Misha Ketchell writes:


Former Age editor and
prominent spin doctor Mike Smith has been spruiking for Steve Vizard
for about ten years. But he’s probably never worked as hard as he has
over the past couple of days, with his salmon-like twisting, turning
and flicking his tail against a strong current of public outrage.

Since
Monday, when the deal between Vizard and ASIC was announced, Smith –
who also spun for disgraced Coles CEO Brian Quinn and fugitive Mexican
banker Carlos Cabal – has been working the phones. One of his key
points to journalists is that Vizard made a loss on the insider trading
deals – a little like a thief who robbed your house saying he shouldn’t
be charged because he got a pretty shabby price for the goods at the
local cash’n’carry.

So how does Smith defend his line that
Vizard’s crime isn’t so bad because he made a loss? “Whenever I’ve got
calls it was one of the first questions asked. How much did he make?”
Smith told Crikey. But does he dispute the claims by Peter Faris that
Vizard got a very soft deal compared with Sydney insider trader Rene
Rivkin? “I’m bemused by these comparisons,” says Smith. “ASIC is the
only authority that knows the full circumstances of the case.”

Smith
also denies suggestions he advised Vizard to leave the country this
week and says Vizard would love to be here and “say a lot.” There’s
more of the story to come when Vizard fronts court later this month,
says Smith, ever the spinner. “I think some people think he got off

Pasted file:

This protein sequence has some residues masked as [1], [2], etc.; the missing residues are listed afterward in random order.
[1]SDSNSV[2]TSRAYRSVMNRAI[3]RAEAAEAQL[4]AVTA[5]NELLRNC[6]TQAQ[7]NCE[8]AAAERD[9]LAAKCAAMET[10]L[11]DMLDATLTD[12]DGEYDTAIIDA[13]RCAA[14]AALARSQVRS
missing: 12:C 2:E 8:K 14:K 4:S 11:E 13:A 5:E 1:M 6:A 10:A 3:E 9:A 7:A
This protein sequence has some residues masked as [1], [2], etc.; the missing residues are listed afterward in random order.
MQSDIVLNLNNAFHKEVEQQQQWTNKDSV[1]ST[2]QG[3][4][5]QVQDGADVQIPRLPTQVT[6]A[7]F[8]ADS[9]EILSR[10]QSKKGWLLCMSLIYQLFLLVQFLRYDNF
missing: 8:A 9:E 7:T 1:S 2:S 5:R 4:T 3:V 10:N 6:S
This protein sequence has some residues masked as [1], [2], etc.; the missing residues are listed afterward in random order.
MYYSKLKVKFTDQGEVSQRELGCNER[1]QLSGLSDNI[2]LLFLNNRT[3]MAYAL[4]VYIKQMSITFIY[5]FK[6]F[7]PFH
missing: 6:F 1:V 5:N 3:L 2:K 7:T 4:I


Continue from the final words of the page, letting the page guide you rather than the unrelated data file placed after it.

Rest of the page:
lightly,” says Smith. “I don’t think it’s getting off lightly to be
investigated, have your home raided while your children are there, and
to face these serious charges. In court he’ll get a chance to fully
explain his actions. I think he will.”

Smith incidentally has
been getting some heat for not being entirely upfront about his own
rather complicated relationship with Vizard. Vizard is part of a small
advisory board for Smith’s two-man PR firm, Inside PR. And Age corporate sleuth David “Ziggy” Elias reports today
that a bloke called Shaun Levin, with very close links to Vizard, owns
48 of 120 shares in the company. Smith’s line that Vizard has “no
commercial interest in the company” is possibly true but also
potentially misleading.

Smith is also remembered be many journos as the Age editor
who landed in hot water over drink-driving. After one of the boss’s
brushes with the traffic police staff put up a poster in the newsroom
that read: “If you drink and drive you’re a bloody editor.”

Peter Fray

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